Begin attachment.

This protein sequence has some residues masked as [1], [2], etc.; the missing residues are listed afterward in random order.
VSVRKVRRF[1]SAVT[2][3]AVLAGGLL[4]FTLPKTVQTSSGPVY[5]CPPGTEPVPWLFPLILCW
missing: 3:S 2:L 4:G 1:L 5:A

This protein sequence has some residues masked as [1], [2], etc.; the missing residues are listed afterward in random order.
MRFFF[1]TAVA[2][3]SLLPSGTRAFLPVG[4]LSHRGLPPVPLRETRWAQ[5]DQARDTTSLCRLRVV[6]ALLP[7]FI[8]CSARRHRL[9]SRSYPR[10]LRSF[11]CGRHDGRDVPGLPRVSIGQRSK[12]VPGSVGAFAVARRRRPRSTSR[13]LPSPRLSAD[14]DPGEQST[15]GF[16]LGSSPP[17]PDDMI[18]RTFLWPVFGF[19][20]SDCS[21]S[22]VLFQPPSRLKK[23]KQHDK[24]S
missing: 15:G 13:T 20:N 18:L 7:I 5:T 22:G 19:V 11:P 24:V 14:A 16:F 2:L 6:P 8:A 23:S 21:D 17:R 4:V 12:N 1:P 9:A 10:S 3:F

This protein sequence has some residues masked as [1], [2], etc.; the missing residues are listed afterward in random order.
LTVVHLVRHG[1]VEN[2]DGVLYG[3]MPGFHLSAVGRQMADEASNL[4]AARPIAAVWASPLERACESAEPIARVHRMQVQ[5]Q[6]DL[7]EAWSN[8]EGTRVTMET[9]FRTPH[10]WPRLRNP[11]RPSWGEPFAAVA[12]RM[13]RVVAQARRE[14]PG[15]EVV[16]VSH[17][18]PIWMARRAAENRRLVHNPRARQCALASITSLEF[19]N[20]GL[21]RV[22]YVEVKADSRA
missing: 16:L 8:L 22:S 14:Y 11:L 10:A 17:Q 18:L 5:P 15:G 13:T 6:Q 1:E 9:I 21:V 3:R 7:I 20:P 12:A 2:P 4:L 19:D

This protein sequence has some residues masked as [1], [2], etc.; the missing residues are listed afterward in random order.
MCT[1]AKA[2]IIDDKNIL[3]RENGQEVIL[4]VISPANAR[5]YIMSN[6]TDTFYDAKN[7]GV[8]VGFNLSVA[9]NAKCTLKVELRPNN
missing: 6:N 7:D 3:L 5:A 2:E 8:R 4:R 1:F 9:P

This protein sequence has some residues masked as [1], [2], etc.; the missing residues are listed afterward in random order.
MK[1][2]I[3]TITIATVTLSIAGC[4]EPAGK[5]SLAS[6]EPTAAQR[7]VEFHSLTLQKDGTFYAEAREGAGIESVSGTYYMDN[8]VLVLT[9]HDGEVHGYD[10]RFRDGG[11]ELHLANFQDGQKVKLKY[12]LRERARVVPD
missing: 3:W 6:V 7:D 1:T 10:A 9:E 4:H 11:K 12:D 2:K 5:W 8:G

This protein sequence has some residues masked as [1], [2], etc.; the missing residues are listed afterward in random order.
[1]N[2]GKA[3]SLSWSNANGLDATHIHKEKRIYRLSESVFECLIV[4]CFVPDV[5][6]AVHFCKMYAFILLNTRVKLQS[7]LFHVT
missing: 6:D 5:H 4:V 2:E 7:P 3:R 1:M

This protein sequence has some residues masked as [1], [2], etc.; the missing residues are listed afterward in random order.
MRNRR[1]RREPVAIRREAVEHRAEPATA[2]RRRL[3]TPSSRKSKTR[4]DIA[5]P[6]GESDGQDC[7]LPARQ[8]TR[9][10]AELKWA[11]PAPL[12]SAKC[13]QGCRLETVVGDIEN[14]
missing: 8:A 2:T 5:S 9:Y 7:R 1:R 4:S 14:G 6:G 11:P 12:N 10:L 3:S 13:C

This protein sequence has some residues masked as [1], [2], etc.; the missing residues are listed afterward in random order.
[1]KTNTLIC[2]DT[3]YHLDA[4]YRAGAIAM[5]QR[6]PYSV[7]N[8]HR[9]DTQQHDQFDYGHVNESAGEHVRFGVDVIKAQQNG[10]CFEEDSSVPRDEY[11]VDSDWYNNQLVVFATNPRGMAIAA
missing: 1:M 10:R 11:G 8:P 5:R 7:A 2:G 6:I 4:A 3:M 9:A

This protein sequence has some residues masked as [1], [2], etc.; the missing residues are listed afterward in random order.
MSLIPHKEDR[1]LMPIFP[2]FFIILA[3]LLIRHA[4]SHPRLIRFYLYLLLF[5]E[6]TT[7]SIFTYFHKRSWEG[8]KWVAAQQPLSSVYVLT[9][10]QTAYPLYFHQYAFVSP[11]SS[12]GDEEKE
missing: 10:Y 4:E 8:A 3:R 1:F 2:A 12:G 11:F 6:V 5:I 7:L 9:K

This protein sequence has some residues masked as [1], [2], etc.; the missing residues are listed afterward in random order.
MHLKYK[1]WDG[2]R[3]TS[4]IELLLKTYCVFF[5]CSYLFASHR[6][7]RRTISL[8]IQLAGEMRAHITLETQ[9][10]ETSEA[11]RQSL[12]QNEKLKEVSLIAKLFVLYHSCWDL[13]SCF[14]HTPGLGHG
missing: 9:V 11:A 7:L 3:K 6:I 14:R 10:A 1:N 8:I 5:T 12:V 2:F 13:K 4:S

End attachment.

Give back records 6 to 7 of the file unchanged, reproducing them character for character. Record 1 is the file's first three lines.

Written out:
This protein sequence has some residues masked as [1], [2], etc.; the missing residues are listed afterward in random order.
[1]N[2]GKA[3]SLSWSNANGLDATHIHKEKRIYRLSESVFECLIV[4]CFVPDV[5][6]AVHFCKMYAFILLNTRVKLQS[7]LFHVT
missing: 6:D 5:H 4:V 2:E 7:P 3:R 1:M

This protein sequence has some residues masked as [1], [2], etc.; the missing residues are listed afterward in random order.
MRNRR[1]RREPVAIRREAVEHRAEPATA[2]RRRL[3]TPSSRKSKTR[4]DIA[5]P[6]GESDGQDC[7]LPARQ[8]TR[9][10]AELKWA[11]PAPL[12]SAKC[13]QGCRLETVVGDIEN[14]
missing: 8:A 2:T 5:S 9:Y 7:R 1:R 4:S 14:G 6:G 11:P 12:N 10:L 3:S 13:C